College of Public Health and Human Sciences
Oregon State University

Essential Screening Tests

To keep a handle on your overall health, you should regularly undergo the following screening tests:

  • Check your weight regularly. A BMI (Body Mass Index) of 25 to 29.9 indicates you’re overweight, and a reading of 30 or more points to obesity. Visit this National Heart, Lung, and Blood Institute website to learn how to calculate your BMI.
  • A lipids blood test to determine cholesterol levels should be performed every five years after age 35. Tests should begin earlier for those who are diabetic, have a BMI over 30, smoke, have a family  history of stroke, or have immediate family members who’ve had a heart attack.
  • Monitor blood pressure regularly. If you’ve been diagnosed as hypertensive, you might need to check your BP daily.
  • Blood tests to determine glucose levels.
  • Colorectal cancer screenings after the age of 50.
  • Check your skin regularly for precancerous lesions and undergo a dermatological screening at least once a year.
  • Abdominal aortic aneurysm screening for men 65 to 75 who have smoked 100 or more cigarettes in their lifetime.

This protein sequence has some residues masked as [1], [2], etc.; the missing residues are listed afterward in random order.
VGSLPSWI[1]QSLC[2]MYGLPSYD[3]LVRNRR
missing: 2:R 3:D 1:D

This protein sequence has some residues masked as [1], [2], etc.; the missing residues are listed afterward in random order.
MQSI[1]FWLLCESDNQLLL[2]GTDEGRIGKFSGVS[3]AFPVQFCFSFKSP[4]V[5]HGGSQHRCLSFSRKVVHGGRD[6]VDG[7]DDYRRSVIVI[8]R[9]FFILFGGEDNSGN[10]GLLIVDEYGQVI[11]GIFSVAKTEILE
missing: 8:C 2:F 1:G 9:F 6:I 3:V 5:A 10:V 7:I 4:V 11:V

• Blood test to determine testosterone levels, particularly for those who experience a noticeable decline in sexual desire.

PDE5 Inhibitors Could Help

For men whose erection problems are caused by insufficient blood flow to the penis, the popular ED drugs are known as PDE5 inhibitors could make it possible to temporarily regain normal erectile function. These drugs, including Viagra, Cialis, and Levitra, temporarily sideline an enzyme known as phosphodiesterase-5 that can interfere with optimal blood flow.

If you have a doctor’s prescription for one of these drugs and would like to order it online, consider taking your business to a reliable online facilitator like AccessRx.com. You can fax your prescription or scan and email it along with your order to AccessRx. For men without a prescription, AccessRx can arrange a complimentary online consultation with a member of its team of licensed U.S. physicians who will authorize a prescription if appropriate. To learn more about male impotence, its causes, and the medications available to treat it, click below to reach AccessRx’s Erectile Dysfunction page.

 

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About Don Amerman

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Don Amerman has spent more than three decades in the business of writing and editing. During the last 15 years, his focus has been on freelance writing. For almost all of his writing, He has done all of his own research, both online and off, including telephone and face-to-face interviews where possible. Don Amerman on Google+